Country faces strong possibility of hung parliament after voters fail to hand either of the top parties a majority.
Australia faces the prospect of a hung parliament, the second in six years, after neither of the country's major parties won enough seats to form a government in Saturday's general election.
With 77 percent of the votes counted on Sunday morning, the ruling Conservative coalition led by Prime Minister Malcolm Turnbull was neck-and-neck with the centre-left Labor Party, led by opposition leader Bill Shorten.
Each was projected to had secured about 67 seats, nine short of the majority needed in the 150-seat lower house.
Eleven seats were still too close to call. The Greens had won one, while four seats were taken by independent candidates.
A final outcome is not expected for days, as millions of postal and absentee votes have not yet been processed, with experts saying that these traditionally favour the incumbent.
A hung parliament remained a possibility, Attorney General George Brandis said.
Projections showed the most Turnbull could hope for was 74 seats, which would force him to cut a deal with independents and minor parties to stay in power.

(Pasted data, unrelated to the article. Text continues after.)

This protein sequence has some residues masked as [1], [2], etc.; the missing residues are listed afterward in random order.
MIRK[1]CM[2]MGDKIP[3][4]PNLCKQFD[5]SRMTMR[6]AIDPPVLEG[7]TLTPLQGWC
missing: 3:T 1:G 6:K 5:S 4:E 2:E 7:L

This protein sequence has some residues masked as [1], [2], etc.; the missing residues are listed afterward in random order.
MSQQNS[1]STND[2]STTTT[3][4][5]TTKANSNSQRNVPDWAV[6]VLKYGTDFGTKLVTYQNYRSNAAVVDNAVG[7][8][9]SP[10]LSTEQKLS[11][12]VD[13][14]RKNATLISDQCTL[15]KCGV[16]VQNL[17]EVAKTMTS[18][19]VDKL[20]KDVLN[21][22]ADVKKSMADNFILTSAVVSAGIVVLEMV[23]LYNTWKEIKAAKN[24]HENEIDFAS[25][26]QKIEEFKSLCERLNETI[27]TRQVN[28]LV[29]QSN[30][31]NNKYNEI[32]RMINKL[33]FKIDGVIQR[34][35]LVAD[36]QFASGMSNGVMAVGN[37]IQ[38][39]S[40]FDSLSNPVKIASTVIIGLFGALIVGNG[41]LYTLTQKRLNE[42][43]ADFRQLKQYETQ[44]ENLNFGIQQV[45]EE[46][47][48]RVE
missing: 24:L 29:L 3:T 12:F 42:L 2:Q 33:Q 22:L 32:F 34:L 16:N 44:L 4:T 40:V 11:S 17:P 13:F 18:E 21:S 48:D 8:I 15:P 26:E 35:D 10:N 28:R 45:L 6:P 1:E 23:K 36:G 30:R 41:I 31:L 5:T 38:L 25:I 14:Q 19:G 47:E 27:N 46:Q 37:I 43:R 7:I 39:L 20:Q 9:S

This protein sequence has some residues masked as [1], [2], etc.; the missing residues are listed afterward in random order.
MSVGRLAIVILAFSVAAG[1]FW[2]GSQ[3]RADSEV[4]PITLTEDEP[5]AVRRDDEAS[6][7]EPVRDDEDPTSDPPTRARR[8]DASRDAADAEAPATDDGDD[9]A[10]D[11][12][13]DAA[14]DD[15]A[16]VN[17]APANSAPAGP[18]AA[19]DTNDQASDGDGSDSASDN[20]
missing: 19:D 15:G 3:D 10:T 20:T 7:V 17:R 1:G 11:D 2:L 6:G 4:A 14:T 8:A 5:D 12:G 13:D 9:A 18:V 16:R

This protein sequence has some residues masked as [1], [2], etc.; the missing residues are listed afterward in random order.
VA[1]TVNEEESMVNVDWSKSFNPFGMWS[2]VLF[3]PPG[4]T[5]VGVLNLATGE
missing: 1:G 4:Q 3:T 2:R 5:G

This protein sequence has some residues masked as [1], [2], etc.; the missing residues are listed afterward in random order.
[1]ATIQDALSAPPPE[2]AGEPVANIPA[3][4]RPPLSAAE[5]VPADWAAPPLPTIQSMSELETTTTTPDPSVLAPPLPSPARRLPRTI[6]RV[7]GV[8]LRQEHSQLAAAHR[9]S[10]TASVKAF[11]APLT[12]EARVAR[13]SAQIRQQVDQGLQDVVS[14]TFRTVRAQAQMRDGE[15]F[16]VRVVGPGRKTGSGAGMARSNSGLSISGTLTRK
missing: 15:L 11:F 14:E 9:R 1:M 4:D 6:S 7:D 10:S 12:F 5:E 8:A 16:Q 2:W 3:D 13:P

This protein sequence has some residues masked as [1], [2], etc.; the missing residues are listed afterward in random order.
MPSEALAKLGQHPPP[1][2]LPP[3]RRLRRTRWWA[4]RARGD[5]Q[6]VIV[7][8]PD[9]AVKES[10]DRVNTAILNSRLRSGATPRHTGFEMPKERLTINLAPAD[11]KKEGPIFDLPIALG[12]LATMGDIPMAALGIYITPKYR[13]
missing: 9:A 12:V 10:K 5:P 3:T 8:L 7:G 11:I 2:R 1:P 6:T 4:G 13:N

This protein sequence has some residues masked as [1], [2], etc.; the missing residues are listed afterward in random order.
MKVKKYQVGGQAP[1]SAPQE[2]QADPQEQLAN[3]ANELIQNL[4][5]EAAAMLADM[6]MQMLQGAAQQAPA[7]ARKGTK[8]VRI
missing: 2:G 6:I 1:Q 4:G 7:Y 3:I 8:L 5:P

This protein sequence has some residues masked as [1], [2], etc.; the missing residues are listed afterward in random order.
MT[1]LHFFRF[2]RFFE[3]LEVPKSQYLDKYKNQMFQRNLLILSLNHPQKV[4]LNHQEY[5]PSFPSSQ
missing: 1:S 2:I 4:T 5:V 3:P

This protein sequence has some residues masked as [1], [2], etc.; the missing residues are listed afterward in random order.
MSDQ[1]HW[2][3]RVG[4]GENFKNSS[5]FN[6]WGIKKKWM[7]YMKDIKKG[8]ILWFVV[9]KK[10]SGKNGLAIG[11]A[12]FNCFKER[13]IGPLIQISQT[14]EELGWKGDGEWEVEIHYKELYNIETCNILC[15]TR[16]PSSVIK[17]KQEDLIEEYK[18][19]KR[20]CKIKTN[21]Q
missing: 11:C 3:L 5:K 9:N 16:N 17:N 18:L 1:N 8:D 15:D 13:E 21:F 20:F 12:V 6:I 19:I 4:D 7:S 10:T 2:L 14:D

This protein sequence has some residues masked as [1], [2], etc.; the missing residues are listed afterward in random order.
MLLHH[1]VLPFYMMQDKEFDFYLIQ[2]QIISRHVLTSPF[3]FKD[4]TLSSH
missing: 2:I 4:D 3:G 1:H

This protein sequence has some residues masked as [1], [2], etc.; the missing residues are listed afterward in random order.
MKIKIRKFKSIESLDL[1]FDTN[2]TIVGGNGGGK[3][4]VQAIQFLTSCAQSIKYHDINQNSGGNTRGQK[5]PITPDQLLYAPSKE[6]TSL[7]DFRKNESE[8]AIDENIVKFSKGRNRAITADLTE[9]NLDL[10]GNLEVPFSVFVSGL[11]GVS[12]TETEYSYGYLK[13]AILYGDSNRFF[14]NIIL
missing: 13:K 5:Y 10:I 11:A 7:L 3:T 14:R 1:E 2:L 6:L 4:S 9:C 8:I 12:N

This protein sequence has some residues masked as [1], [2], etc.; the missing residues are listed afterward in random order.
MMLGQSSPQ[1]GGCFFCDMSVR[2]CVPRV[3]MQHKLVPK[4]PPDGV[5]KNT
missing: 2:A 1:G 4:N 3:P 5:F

Despite losing a host of coalition MPs, Turnbull, whose coalition won 90 seats in the 2013 election, sounded a confident tone during a speech to supporters early on Sunday morning.
"Based on the advice I have from the party officials, we can have every confidence that we will form a coalition majority government," the 61-year-old said, conceding, however, that the race was "very, very close".
Labor's Shorten told supporters that Turnbull's government had lost a clear mandate to govern.
"One thing is for sure, the Labor party is back," he said, but did not claim to have enough votes to form a government.
Australia's politics has seen years of turmoil characterised by internal political feuds, with the prime minister changing five times since 2010.
Turnbull came to power last year after ousting Tony Abbott in a Liberal Party coup.
Shorten took the helm at Labor after playing key roles in two leadership coups: the overthrowing of Kevin Rudd for Julia Gillard in 2010, and the ousting of Gillard for Rudd again in 2013.
Rudd was soundly defeated by Abbott in 2013, after which Shorten took over the party.
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|Allen L. Jasson|